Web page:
She burst out laughing at that, tears of mirth welling in her eyes as she threw her head back, a grin splitting her face. Her body shook with her humour, so much so that her notebook fell from her lap to land on the floor, but she was too caught up in her own good humour to care over much. So what if her story wasn't a by-the-book stereotype? When dealing with her dragon prince, things didn't go by the book – it just wasn't done.
Opening her eyes, Levy inclined her head to regard the dragonslayer standing in the doorway, leaning against the frame with his arms crossed over his chest and an amused look on his metal-studded face. "Morning," she chirped, an attempted innocent smile pulling her lips apart as another bout of laughter escaped her. He raised a brow at her display of utter lunacy. "Have you been standing there long?" He looked to have rolled straight out of bed – his hair was more of a mess than usual, and he hadn't bothered to put on a shirt yet – meaning her eyes lingered a little longer than publicly appropriate. But they weren't in public, so she let herself indulge in a little shameless ogling.
Gajeel snorted, uncrossing his arms. "Long enough to hear ya giggling like a psycho. Voices in yer head being particularly funny today?"
She stuck her tongue out playfully as he walked over. "Always. And yours?"
He smirked, leaning down to nudge his nose against her forehead. "I ain't a complete nut, so I don't have voices in my head." Giving her another nudge with his finger, he growled, "C'mon, shortstuff – move yer ass, would ya?"
She crossed her arms over her chest in mock defiance, wiggling down further into the armchair. "I'm sorry, there's no room for normal people in this chair. Only nuts," she grinned, poking his bare stomach. He poked her back, eliciting a squeal when he hit a ticklish spot, before his hands came around her legs and back and he hoisted her up from her seat, earning another peal of laughter before he settled down, placing her in his lap facing him. At her raised brow, he gave her a look.
"My apartment – my chair, meaning I get to sit if I damn well want to."
She stuck her tongue out again, and he caught it in a quick kiss. She giggled, nudging her nose against his. "Possessive, aren't you?" she murmured.
He grinned deviously, his canines flashing. "Dragon."
She smiled at that. "You are, aren't you?" she mused, titling her head to the side. "Ever thought about being a prince?"
He snorted. "Prince?"
She shrugged. "I was just thinking...if my life was a fairy tale, you'd be the prince, wouldn't you? I mean, the prince always gets the princess."
He almost looked offended. "I ain't no damn prince, Shorty."
She raised a brow. "Would you rather someone else was the prince then?" A teasing smile stretched across her face. "I'm sure Jet wouldn't mind–"
"Then you're the prince."
"Logic, Gajeel – heard of it? I'm the princess, and so-"
"Who the hell said you were the princess?"
Her brows furrowed dangerously. "Are you trying to tell me I'm not the princess of my own story?"
He rolled his eyes. "Ya can be the princess of your own damn story if you want, half-pint, but in this story," he gestured to the both of them, "yer not."
She pouted, crossing her arms over her chest. "Then what am I in this great tale, O' wise one?" she asked. His grin was razor sharp at her question.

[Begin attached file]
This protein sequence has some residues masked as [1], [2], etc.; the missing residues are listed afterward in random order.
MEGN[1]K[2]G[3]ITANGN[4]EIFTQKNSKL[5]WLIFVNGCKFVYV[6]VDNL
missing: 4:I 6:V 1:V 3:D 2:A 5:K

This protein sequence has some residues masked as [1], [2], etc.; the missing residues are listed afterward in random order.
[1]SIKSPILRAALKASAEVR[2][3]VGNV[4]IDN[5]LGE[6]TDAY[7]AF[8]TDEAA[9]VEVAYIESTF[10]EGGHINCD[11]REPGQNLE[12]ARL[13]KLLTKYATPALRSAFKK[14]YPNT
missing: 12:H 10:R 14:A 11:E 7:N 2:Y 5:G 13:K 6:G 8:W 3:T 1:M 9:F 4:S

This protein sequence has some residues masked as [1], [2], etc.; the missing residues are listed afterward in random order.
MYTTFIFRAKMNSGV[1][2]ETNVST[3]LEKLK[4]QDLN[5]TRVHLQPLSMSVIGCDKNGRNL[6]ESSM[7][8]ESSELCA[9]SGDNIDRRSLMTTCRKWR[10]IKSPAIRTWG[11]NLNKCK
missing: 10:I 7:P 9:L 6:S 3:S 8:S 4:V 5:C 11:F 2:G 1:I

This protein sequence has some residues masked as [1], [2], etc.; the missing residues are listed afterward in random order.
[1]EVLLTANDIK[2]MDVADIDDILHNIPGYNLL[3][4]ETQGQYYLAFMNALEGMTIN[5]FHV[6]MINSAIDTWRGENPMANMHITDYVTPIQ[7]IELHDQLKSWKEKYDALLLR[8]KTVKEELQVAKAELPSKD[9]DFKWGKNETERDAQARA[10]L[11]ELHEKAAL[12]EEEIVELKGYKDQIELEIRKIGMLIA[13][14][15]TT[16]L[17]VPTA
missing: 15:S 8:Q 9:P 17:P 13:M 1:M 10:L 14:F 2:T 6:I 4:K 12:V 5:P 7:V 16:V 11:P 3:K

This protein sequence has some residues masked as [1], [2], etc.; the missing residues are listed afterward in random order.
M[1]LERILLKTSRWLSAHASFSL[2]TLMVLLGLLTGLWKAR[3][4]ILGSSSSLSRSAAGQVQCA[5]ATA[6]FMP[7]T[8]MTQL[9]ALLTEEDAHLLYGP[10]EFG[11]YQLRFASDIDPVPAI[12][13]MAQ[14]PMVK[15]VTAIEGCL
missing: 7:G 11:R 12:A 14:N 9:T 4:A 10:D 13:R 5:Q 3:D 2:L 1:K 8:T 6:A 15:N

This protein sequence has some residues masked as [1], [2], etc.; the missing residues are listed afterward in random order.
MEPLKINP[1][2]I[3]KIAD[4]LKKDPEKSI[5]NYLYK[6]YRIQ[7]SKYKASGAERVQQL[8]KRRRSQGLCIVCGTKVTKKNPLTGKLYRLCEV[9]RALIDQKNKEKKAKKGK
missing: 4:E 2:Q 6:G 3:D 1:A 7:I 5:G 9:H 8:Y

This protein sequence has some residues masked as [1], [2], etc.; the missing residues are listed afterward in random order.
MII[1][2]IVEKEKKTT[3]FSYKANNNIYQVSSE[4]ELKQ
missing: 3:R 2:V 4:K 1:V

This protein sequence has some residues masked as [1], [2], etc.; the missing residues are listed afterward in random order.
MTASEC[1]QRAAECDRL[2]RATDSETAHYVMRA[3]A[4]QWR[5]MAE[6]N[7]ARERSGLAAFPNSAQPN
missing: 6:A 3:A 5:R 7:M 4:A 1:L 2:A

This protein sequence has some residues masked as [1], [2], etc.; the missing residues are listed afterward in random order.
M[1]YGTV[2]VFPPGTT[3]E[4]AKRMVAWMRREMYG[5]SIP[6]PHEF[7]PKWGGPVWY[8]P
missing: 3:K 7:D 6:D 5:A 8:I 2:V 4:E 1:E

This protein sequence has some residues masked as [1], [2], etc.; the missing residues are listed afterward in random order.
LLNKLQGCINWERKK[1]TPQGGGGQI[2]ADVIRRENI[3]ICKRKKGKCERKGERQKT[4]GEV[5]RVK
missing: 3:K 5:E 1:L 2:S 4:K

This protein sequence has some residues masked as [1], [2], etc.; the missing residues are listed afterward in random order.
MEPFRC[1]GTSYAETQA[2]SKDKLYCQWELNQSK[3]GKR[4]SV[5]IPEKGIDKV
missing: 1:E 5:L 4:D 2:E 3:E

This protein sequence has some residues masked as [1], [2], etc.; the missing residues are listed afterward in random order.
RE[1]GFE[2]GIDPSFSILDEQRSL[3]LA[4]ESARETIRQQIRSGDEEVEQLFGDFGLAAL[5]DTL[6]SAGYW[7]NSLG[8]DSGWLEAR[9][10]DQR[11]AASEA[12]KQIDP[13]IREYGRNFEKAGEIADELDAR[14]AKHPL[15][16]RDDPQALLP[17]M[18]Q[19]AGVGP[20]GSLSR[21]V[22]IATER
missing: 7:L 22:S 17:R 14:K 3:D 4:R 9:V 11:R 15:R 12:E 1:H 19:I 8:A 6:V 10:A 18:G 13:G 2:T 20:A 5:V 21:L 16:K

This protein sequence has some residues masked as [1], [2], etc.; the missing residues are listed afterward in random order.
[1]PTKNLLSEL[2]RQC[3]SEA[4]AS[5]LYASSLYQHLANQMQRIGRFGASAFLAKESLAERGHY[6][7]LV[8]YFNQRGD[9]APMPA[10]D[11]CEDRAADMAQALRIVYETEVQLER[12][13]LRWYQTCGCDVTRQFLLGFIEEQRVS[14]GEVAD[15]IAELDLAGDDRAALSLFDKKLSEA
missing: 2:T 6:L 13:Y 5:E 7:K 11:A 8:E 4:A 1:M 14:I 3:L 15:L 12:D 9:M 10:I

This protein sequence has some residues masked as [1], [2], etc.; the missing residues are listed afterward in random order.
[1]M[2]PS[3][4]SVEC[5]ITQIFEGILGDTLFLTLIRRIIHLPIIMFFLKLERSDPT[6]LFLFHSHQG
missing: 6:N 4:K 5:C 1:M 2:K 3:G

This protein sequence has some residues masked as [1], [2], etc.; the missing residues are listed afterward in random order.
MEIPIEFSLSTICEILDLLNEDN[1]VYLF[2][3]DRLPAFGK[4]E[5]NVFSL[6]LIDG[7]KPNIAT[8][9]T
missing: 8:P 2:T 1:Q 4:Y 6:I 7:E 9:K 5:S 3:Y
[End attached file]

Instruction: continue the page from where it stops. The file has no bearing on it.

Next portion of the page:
"The dragon's treasure, of course."
"Speechless, bookworm?" the grin in his voice was palpable.
She blinked. "What? No, I just...that was..."
She smiled. "Oddly romantic. But very, very you, you strange man."
He shrugged, a smirk tugging at the corners of his mouth before he leaned in to claim hers. Winding her arms around his neck, she tangled her fingers in his hair, melting into his larger form. The fairy tales of her childhood might be a large armchair and hot cocoa, but as his warm hands came to slide up her back, Levy came to the conclusion that her actual tale was a large armchair and a looming dragonslayer with eyes for nothing but her.
And as much as she treasured her childhood memories, she preferred the adult version, thank you.
Breaking away with a pleased hum, she curled into him, snuggling her head beneath his jaw as his arms settled around her, pulling her closer. The first light of early morning was filtering in through the living room window, casting odd, haunting slivers of light across the floor. Outside the snow drifted down, blanketing the city in the white of winter.
"You know what?" she asked after a lull. A tired grunt answered her, and she smiled into the skin of his neck, placing a small kiss there. "I don't need a traditional fairy tale."
He snorted lazily, the sound a rumble through his chest. "Life ain't like that sissy shit, anyways," he muttered, tugging her closer. She grinned into his neck. Her eyelids felt heavy, and a yawn pulled itself free from her lips.
"Nah," she agreed, sleepily. "It's a whole lot stranger. The princess is a treasure and the dragon is a prince." She giggled sleepily.
"And I'm still a princess."
"Keep telling yerself that, Shorty," his voice rumbled in her ear as she drifted off to sleep, content in his embrace. Around them rose piles upon piles of tomes and strangely shaped metal tidbits and oddities – their castle of paper and iron, the lair of their hoard. Because it all came down to the fact that their fairy tale was seriously messed up.
But then, they'd never been ones for traditions, anyway.
AN: The cuteness-potential of these two is mind-boggling.